Why Do Banks Collect Racial Information?
By Jill Terry
Have you ever wondered why you’re asked to provide information about your race, gender, marital status, and age when you apply for a home loan? Have you refused to disclose the information because you suspected it could be used against you?
Your fears are understandable. After all, there are federal laws that prohibit a bank from asking such questions. So, why do they ask when you buy a home? Read on–the reason just might surprise and even please you.
The Home Mortgage Disclosure Act (HMDA) requires certain financial institutions (banks, savings associations, credit unions, and other mortgage lending institutions) to collect this type of data and to submit it to the federal government (specifically to the FFIEC or Federal Financial Institutions Examinations Council). The FFIEC then aggregates the data and creates disclosure reports for each metropolitan area.
Why should you care about a bunch of government reports? Because they’re available to the public and can be useful tools in determining how well served an area is by the banks that populate it.
What You’re Asked To Provide
When you apply for a loan to purchase a dwelling (home, condo, cooperative unit, mobile home, or manufactured home), your bank (or mortgage lender) must ask you for your:
- Race/national origin
- Marital status (using only the terms “married,” “unmarried,” and “separated”)
They can ask for this information on the application itself or on a separate form that references the application. They must tell you that it is your option whether or not to disclose the information.
If you choose not to answer any of the questions, here’s a little fact that may interest you: the person who takes your application must note that you declined to disclose and then he or she must complete the information based on your surname and/or his or her visual observation of you. Not surprisingly, the margin for error on information recorded this way is enormous. Therefore, because the feds must have the information, it may be to your greater advantage to supply it than risk being misrepresented by bank personnel. It is illegal for the bank to use the information against you or to have it affect the credit decision in any way. Your bank is required by law to submit a register of this data for all applicants (approved and declined) to the FFIEC–that is the only reason for asking you to supply it.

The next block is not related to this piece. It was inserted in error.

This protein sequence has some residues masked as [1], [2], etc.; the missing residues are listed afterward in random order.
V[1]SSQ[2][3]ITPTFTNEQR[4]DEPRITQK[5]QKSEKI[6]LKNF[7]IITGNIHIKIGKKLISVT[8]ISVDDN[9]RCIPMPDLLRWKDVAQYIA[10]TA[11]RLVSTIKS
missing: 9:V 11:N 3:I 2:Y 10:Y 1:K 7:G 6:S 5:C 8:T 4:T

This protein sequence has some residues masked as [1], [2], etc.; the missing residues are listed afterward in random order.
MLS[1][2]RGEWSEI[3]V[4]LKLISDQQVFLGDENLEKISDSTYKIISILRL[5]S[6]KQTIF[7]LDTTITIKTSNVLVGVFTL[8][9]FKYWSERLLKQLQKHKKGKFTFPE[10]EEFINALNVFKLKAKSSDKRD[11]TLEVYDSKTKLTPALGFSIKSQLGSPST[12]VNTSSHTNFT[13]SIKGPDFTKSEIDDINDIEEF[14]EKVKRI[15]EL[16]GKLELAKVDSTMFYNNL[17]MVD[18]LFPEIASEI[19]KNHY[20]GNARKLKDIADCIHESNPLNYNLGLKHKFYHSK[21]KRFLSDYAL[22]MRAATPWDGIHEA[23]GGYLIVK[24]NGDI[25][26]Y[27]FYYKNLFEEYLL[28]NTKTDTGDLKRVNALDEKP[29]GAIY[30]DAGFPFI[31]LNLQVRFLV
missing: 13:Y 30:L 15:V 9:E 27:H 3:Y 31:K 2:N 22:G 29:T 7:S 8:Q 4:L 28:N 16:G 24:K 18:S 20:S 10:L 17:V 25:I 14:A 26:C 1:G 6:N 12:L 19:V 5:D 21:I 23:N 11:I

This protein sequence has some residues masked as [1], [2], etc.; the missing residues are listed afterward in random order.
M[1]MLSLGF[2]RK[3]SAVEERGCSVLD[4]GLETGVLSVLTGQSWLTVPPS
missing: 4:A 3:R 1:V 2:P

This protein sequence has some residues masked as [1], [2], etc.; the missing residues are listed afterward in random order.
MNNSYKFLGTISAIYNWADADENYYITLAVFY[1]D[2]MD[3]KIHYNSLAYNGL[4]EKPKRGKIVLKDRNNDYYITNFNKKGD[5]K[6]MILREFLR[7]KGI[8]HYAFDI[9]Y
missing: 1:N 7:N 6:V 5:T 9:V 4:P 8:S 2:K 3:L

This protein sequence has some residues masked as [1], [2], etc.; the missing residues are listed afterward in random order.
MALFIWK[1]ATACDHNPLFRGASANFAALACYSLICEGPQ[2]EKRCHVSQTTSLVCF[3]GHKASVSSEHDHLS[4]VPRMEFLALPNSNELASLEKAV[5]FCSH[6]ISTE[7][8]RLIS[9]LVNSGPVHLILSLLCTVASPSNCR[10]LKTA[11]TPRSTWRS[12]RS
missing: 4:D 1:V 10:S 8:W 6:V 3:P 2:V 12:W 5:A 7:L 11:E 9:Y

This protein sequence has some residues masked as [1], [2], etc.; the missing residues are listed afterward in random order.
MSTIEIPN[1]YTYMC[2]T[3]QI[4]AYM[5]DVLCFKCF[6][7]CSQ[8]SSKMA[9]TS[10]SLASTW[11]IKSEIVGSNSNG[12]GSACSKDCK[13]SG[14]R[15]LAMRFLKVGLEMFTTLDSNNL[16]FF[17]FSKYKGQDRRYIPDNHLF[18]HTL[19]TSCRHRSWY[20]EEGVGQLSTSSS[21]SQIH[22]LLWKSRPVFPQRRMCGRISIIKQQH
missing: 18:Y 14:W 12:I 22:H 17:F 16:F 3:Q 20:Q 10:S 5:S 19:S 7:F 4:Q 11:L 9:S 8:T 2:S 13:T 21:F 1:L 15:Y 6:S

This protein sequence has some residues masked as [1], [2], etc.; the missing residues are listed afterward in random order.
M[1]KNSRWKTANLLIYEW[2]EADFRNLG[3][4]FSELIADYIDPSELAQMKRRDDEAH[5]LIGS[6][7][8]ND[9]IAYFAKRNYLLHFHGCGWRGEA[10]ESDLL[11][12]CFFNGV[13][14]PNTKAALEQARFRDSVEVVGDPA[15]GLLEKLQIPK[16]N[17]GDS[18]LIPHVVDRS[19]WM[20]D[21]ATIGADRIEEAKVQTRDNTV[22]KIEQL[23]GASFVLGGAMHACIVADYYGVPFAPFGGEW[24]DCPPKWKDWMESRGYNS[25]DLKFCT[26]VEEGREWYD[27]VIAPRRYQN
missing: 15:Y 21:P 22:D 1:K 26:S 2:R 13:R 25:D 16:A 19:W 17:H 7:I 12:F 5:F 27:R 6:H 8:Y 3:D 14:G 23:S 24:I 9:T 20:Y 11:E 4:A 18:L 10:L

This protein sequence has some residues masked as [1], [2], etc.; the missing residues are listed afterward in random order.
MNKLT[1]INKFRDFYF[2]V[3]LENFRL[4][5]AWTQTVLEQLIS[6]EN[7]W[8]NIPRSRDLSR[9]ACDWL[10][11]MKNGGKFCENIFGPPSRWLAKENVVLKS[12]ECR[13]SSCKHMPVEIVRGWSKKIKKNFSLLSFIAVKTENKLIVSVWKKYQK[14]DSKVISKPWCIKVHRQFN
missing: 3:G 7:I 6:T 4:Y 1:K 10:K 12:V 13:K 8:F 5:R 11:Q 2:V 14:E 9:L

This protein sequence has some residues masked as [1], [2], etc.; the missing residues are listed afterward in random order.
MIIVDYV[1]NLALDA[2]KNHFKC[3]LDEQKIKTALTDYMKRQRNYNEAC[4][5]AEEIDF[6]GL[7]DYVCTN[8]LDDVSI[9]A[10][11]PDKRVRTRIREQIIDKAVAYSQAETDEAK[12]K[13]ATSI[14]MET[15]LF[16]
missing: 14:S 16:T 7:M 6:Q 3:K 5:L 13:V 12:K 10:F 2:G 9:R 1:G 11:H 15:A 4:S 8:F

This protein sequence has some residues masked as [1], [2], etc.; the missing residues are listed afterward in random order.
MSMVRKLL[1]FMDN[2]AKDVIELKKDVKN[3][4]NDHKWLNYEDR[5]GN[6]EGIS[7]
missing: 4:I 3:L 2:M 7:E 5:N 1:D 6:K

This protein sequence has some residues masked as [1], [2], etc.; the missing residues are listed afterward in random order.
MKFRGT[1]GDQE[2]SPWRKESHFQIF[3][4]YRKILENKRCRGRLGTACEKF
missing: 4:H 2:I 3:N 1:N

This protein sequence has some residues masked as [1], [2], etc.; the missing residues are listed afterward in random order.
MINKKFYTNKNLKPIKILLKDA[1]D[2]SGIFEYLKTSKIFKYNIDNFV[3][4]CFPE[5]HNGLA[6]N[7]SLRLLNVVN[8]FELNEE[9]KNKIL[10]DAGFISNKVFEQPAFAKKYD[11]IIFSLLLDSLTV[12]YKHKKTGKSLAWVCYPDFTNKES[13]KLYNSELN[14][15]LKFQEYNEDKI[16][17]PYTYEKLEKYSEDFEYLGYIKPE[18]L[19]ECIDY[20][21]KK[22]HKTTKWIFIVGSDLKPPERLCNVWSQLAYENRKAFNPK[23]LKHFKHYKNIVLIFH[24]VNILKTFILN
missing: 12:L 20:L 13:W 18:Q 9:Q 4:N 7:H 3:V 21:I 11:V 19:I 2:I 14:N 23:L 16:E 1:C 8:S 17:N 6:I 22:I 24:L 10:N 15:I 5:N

Why the Government Wants the Information
The data collected by banks and aggregated by the FFIEC provides the public with loan data that can be used to:
- Help determine whether financial institutions are serving the housing needs of their communities.
- Assist public officials in distributing public sector investments and to attract private investment to areas where it’s needed.
- Identify possible discriminatory lending patterns.
Who Uses It
General curiosity seekers notwithstanding, the information is used by the federal government and citizen action and advocacy groups. Bank examiners review the aggregated information in their assessment of a financial institution’s CRA performance. They also use it to help them uncover any discriminatory lending patterns in certain areas or among certain banks.
So, the next time you’re asked for the information, you may not want be so quick to say, “It’s none of your business.” Answering 4 brief questions is, in effect, your contribution to fair and non-discriminatory lending practices.
Should you ever want to take a look at this aggregated information to check up on lenders in your neighborhood, the past 3 years are available at the FFIEC Web site. Reports are also available at most public libraries. Banks keep copies of their own reports on file, too–just ask the main office of your bank for its HMDA (pronounced “humda”) disclosure.